International Workers' Day is meant to celebrate the fellowship between all workers, in Finland and worldwide. For this day, I would like to share my recent personal experience with attempting to change my career. I hope that my experience, and the tools I used to go through it, will strengthen and empower fellow workers, particularly from intercultural families, who struggle with their own work situations.
Throughout my life, I always wanted to be an academic researcher. Already when I finished elementary school, at the age of 12, I asked to write in the yearbook that my dream is to research history and foreign cultures. As soon as I could, I started my academic studies, first in Israel, then a Master’s in Helsinki and a PhD in Turku.
My main reason to move to Finland, and definitely later to Turku, was to progress my aspiration of becoming an academic researcher. But life sometimes has its own plans, and on my first day at Åbo Akademi University I met a fellow PhD student who, a year and a half after, became my wife. Less than 2 years after that, still during my PhD studies, we got our Finnish-Israeli son, and became a happy (albeit occasionally tired) intercultural family.
This was a fantastic process, but there was only one problem with it: during it, I understood that I don't want to be an academic researcher anymore, at least not for the time being. There many reasons to it, some related to me, some related to the university, and some related even to Finland as a whole. But regardless of the reason, it does not change the outcome, that I need to change the professional direction at which I aimed for a long time.
As most people know, changing a career is not easy. Even more so, it is pretty difficult to change a career when you are an immigrant, with limited knowledge of the local language, society, and labor market. Ultimately, it sounds almost like a mission impossible when you try to do it in my condition: a rather recently wedded, to a person from a completely different culture, less than a year after your first son was born, when you anyway have insufficient support as your own family is in a different country.
But I believe that there are ways to make it work. Although I’m still at the beginning of the process of changing my career, I have already learned some lessons which I would like to share. I believe that these lessons are valid for many people, and in many life situations, but obviously and specifically for immigrants trying to change their careers in Finland.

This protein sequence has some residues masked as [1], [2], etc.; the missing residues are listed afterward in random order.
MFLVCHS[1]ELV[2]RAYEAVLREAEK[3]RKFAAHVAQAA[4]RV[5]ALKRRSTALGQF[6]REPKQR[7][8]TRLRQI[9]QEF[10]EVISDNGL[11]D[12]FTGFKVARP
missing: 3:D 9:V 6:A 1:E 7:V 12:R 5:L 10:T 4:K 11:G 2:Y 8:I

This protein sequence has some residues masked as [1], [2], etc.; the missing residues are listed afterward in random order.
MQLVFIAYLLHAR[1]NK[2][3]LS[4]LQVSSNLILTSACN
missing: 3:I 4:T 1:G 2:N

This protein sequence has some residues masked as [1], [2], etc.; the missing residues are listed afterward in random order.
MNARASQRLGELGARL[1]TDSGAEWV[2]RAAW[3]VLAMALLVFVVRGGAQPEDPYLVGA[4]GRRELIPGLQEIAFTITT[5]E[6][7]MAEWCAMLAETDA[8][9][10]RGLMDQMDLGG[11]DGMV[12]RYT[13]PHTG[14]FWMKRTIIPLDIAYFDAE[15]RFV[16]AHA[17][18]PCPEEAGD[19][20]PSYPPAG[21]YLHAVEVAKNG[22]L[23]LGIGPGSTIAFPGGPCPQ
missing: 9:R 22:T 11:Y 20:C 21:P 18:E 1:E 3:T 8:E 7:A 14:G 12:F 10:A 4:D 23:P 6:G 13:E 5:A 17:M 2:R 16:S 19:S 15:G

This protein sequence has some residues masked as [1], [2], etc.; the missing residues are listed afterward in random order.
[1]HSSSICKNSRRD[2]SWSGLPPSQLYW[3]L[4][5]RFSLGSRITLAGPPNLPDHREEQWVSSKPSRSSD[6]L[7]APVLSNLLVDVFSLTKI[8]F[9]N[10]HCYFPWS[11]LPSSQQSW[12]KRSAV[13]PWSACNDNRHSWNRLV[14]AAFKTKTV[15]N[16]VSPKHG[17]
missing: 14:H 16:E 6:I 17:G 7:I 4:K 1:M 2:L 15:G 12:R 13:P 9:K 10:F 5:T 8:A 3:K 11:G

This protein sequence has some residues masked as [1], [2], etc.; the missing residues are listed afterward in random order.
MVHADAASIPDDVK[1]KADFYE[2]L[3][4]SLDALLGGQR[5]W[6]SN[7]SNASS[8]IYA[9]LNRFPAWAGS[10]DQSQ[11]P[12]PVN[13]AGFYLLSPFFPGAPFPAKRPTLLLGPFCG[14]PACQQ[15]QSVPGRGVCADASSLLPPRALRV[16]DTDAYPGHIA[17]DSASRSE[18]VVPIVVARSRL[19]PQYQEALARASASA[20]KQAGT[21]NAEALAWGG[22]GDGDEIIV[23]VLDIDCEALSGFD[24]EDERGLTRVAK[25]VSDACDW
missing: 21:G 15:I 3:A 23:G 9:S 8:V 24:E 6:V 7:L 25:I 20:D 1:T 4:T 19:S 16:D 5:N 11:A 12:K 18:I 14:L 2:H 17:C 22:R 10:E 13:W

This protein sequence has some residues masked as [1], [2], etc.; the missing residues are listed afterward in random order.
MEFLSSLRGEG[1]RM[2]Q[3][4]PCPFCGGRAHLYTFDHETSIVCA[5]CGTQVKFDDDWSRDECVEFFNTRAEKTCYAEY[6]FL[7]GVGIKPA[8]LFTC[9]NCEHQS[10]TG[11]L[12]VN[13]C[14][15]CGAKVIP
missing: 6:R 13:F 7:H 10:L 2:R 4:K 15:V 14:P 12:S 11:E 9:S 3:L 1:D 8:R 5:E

The first lesson, maybe obvious, almost a cliché but still very true, is the need for patience. A lot of patience with yourself and your environment is required when figuring out whether you need a career change, what new professional direction suits your wishes and strengths, and obviously in promoting these changes by leaving the old job and looking for a new one. On the practical and emotional levels, all the above-mentioned necessitate slow, painstaking work, compassion, and resilience.
Patience and empathy are required not only from you, but also from those closest to you, particularly your partner if you have one. And from personal experience, if your partner is from a different culture than yours, additional effort is needed in communicating your professional change, to make your partner a real, supportive partner of the process. Discussing with a partner from a different culture about any topic, including professional development, demands extra attention to formulations, for clarification of your and your partner's cultural norms, and even just for bridging knowledge gaps regarding the local labor market and the specific profession. Particularly, if your partner is local, they might know local resources that can be of help to you, beyond the limits of the specific professional domain.
We in Familia also have our "Duo Job hunting group". We also occasionally offer work try-outs, meant for people who for example aim to change their career and look for a meaningful work experience in the field in Finland. For example, these days we are looking for an office secretary for a work try-out.
If, like me, you are looking for a job while having a small child at home, you can also seek assistance in child care. Such help is offered sometimes by your municipality in Finland, and organizations like The Mannerheim League for Child Welfare (MLL). Also, even if as an immigrant you don't have a lot of family or friends in Finland, be bold in asking for help from those you have, they would love to help more often than not.
Lastly, seek mental support, always and especially during big life and career changes. Even if you are a bit low on finances due to unemployment, there are usually free or affordable mental services offered by your municipality, organizations, or KELA psychotherapy for professional rehabilitation if needed. Receiving these, however, might take a bit of time so again, patience and resilience are needed. But you can do it, and I can do it, change our career and do something we enjoy! Trust the process!
blogi - blog
Ajatuksia ja kokemuksia elämästä kahden kulttuurin keskellä.
Reflections and experiences from the life of intercultural families.
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